Two days before Thanksgiving, Northeast Philadelphia residents Arthur and Kate Hill got an early start with a lunch of turkey, sweet potatoes and cranberry sauce. They sat at a table full of friends, some they consider as close as family.
"It's wonderful, at our age, to have a place where you know you are going to feel welcome," said Arthur Hill, 90, one of some 400 seniors crowded into multiple rooms at the Raymond and Miriam Klein JCC for the pre-holiday festivities.
Though clearly the largest program of the day, the Thanksgiving lunch wasn't the only activity going on inside the 125,000-square-foot building that seems to constantly pulse with energy -- morning, afternoon and night.
As the seniors headed into the auditorium for post-lunch entertainment, Russian-speaking preschool students sang, "Dreidel, Dreidel, Dreidel," in Russian, Hebrew and English as they rehearsed for a Chanukah concert.
Elsewhere around the sprawling facility, young children in a separate English-language program played outside; an impaired-vision support group met in the cafeteria; a group of mainly Russian-speaking adults studied English; and the gym echoed with squeaks, grunts and thuds as a men's over-50, full-court basketball scrimmage got under way.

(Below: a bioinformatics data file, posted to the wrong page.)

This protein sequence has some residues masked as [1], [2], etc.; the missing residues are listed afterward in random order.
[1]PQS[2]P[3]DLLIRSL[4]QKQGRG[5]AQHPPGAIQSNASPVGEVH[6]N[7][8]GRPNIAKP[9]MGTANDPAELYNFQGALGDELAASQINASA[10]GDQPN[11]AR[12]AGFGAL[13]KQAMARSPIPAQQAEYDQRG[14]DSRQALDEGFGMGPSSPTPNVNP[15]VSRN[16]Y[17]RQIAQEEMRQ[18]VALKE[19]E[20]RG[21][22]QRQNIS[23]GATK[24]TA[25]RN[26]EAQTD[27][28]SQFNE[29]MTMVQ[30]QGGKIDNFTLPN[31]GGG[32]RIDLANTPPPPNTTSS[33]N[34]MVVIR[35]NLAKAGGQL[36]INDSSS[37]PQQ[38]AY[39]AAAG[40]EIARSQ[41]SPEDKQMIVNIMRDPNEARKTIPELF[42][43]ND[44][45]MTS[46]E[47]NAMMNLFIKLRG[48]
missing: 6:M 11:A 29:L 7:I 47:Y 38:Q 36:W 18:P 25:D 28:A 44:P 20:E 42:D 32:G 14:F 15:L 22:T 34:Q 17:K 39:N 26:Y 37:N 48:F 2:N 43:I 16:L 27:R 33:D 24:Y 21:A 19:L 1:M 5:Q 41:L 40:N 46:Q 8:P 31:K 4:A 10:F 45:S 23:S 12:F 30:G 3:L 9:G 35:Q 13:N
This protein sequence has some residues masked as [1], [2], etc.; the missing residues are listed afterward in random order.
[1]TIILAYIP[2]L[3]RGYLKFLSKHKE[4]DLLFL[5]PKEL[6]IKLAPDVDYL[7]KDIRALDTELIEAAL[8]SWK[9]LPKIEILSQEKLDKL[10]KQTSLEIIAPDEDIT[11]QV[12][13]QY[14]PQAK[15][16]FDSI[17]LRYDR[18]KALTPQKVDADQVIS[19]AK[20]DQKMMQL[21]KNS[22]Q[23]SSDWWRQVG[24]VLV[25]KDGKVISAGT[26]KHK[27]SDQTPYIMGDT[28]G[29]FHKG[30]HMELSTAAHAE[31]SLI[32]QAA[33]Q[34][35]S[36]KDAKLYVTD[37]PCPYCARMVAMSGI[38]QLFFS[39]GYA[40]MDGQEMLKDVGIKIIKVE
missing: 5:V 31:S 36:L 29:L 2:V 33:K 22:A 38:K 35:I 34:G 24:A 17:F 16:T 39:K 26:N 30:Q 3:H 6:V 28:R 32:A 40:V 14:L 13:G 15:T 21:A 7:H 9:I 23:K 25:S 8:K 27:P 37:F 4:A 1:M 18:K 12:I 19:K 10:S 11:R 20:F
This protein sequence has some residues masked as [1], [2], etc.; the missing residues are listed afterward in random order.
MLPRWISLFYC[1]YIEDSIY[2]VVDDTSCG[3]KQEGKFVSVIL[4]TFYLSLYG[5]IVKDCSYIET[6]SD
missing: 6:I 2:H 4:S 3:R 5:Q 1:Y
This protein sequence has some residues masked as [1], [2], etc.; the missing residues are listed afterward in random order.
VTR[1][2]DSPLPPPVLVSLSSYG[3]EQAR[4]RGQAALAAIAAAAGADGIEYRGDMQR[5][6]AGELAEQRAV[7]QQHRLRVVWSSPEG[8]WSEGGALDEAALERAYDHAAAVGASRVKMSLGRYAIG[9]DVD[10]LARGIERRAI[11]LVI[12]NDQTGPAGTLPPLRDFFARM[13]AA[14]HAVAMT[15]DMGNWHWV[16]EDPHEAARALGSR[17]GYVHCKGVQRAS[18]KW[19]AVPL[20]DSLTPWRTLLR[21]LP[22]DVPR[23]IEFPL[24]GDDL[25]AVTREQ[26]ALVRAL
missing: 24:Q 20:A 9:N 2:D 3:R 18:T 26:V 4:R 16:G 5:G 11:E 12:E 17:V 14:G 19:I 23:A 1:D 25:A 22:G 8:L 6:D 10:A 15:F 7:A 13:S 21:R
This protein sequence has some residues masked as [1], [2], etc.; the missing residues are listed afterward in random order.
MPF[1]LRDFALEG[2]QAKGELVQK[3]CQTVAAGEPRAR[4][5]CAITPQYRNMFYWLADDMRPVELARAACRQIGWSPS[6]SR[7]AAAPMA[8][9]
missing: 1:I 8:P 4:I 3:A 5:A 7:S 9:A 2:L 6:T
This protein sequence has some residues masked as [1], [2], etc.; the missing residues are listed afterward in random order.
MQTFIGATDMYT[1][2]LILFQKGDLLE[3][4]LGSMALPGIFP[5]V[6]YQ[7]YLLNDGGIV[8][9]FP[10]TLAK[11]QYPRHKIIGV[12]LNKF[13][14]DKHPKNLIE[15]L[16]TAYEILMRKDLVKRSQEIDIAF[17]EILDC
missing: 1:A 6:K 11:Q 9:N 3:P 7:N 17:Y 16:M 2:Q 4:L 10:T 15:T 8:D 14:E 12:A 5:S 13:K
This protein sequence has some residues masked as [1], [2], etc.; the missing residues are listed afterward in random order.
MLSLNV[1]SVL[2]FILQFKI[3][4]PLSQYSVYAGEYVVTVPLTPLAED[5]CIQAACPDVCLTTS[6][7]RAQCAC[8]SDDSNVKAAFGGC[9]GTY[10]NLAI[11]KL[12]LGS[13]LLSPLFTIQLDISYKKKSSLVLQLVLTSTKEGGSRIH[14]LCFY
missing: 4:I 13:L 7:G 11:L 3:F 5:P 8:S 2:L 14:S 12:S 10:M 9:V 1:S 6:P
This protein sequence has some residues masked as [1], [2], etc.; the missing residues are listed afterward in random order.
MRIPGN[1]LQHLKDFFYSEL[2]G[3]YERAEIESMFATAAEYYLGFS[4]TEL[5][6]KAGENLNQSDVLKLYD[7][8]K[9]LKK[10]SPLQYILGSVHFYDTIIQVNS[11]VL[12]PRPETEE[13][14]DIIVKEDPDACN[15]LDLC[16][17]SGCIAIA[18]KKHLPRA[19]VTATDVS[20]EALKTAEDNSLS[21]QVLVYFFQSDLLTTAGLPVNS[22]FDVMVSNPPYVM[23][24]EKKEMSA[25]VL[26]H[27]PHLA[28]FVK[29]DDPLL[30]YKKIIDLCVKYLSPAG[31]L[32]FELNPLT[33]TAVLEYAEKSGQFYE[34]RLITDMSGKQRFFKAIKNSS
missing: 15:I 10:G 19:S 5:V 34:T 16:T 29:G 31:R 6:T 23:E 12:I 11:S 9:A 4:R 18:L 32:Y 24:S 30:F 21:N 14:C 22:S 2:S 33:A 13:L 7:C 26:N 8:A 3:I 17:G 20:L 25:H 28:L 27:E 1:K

Long an anchor of Jewish life in Northeast Philadelphia, the Klein JCC officially celebrated its 35th birthday Saturday night with a gala event in its gymnasium.
The gathering came a little more than a year after the institution -- known around town as "the Klein" -- became an independent entity, following the breakup of what had long functioned as a central JCC entity, with different branches.
"The way I see it, we are a 35-year-old startup," said Andre Krug, the site's 40-year-old director. Describing its myriad activities and its history are like trying to sum up Tolstoy's War and Peace, Krug quipped, adding that he remembers having to read the classic while growing up in the former Soviet Union.